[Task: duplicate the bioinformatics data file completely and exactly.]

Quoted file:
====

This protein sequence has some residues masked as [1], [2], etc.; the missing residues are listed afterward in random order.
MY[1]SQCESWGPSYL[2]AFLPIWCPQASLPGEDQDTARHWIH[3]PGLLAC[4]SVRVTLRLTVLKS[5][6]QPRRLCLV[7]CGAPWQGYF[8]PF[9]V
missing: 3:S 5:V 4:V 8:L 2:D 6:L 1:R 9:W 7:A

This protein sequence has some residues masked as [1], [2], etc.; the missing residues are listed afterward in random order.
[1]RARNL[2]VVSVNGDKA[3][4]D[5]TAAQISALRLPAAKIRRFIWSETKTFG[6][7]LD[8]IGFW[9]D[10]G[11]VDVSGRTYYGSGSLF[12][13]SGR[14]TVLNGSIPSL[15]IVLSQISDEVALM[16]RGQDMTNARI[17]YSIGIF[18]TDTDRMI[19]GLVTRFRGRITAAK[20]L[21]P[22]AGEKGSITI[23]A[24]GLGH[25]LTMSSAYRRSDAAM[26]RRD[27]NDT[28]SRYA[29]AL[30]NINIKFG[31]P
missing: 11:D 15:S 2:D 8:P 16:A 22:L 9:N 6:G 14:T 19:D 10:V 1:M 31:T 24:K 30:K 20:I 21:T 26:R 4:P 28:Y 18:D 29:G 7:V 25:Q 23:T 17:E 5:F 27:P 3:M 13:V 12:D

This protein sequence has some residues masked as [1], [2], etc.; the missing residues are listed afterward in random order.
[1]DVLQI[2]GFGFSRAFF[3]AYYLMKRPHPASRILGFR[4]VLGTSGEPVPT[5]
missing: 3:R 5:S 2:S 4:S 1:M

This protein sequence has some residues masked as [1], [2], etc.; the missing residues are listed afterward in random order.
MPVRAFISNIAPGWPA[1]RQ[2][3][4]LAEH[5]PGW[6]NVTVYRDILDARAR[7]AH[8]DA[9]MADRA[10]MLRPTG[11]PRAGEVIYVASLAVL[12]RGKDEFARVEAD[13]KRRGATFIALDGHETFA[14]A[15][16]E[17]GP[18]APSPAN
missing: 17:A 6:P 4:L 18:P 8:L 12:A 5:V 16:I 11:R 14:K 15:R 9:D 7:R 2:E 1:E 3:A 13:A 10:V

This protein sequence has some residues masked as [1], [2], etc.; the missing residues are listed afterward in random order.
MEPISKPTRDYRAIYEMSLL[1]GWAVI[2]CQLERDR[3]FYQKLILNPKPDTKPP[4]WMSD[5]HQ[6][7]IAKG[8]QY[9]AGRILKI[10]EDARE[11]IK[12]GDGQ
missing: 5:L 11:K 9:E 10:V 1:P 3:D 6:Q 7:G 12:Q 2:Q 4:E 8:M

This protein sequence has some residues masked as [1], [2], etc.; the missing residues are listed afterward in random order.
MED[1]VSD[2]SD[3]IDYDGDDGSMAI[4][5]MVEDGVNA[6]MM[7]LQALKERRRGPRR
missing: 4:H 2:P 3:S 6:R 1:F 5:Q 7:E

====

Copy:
This protein sequence has some residues masked as [1], [2], etc.; the missing residues are listed afterward in random order.
MY[1]SQCESWGPSYL[2]AFLPIWCPQASLPGEDQDTARHWIH[3]PGLLAC[4]SVRVTLRLTVLKS[5][6]QPRRLCLV[7]CGAPWQGYF[8]PF[9]V
missing: 3:S 5:V 4:V 8:L 2:D 6:L 1:R 9:W 7:A

This protein sequence has some residues masked as [1], [2], etc.; the missing residues are listed afterward in random order.
[1]RARNL[2]VVSVNGDKA[3][4]D[5]TAAQISALRLPAAKIRRFIWSETKTFG[6][7]LD[8]IGFW[9]D[10]G[11]VDVSGRTYYGSGSLF[12][13]SGR[14]TVLNGSIPSL[15]IVLSQISDEVALM[16]RGQDMTNARI[17]YSIGIF[18]TDTDRMI[19]GLVTRFRGRITAAK[20]L[21]P[22]AGEKGSITI[23]A[24]GLGH[25]LTMSSAYRRSDAAM[26]RRD[27]NDT[28]SRYA[29]AL[30]NINIKFG[31]P
missing: 11:D 15:S 2:D 8:P 16:A 22:L 9:N 6:G 14:T 19:D 10:V 1:M 31:T 24:K 30:K 20:I 21:T 26:R 4:P 28:Y 18:D 29:G 7:V 25:Q 23:T 17:E 5:F 27:P 3:M 13:V 12:D

This protein sequence has some residues masked as [1], [2], etc.; the missing residues are listed afterward in random order.
[1]DVLQI[2]GFGFSRAFF[3]AYYLMKRPHPASRILGFR[4]VLGTSGEPVPT[5]
missing: 3:R 5:S 2:S 4:S 1:M

This protein sequence has some residues masked as [1], [2], etc.; the missing residues are listed afterward in random order.
MPVRAFISNIAPGWPA[1]RQ[2][3][4]LAEH[5]PGW[6]NVTVYRDILDARAR[7]AH[8]DA[9]MADRA[10]MLRPTG[11]PRAGEVIYVASLAVL[12]RGKDEFARVEAD[13]KRRGATFIALDGHETFA[14]A[15][16]E[17]GP[18]APSPAN
missing: 17:A 6:P 4:L 18:P 8:L 12:A 5:V 16:I 11:R 14:K 15:R 9:D 7:R 2:E 1:E 3:A 13:A 10:V

This protein sequence has some residues masked as [1], [2], etc.; the missing residues are listed afterward in random order.
MEPISKPTRDYRAIYEMSLL[1]GWAVI[2]CQLERDR[3]FYQKLILNPKPDTKPP[4]WMSD[5]HQ[6][7]IAKG[8]QY[9]AGRILKI[10]EDARE[11]IK[12]GDGQ
missing: 5:L 11:K 9:E 10:V 1:P 3:D 6:Q 7:G 12:Q 2:Q 4:E 8:M

This protein sequence has some residues masked as [1], [2], etc.; the missing residues are listed afterward in random order.
MED[1]VSD[2]SD[3]IDYDGDDGSMAI[4][5]MVEDGVNA[6]MM[7]LQALKERRRGPRR
missing: 4:H 2:P 3:S 6:R 1:F 5:Q 7:E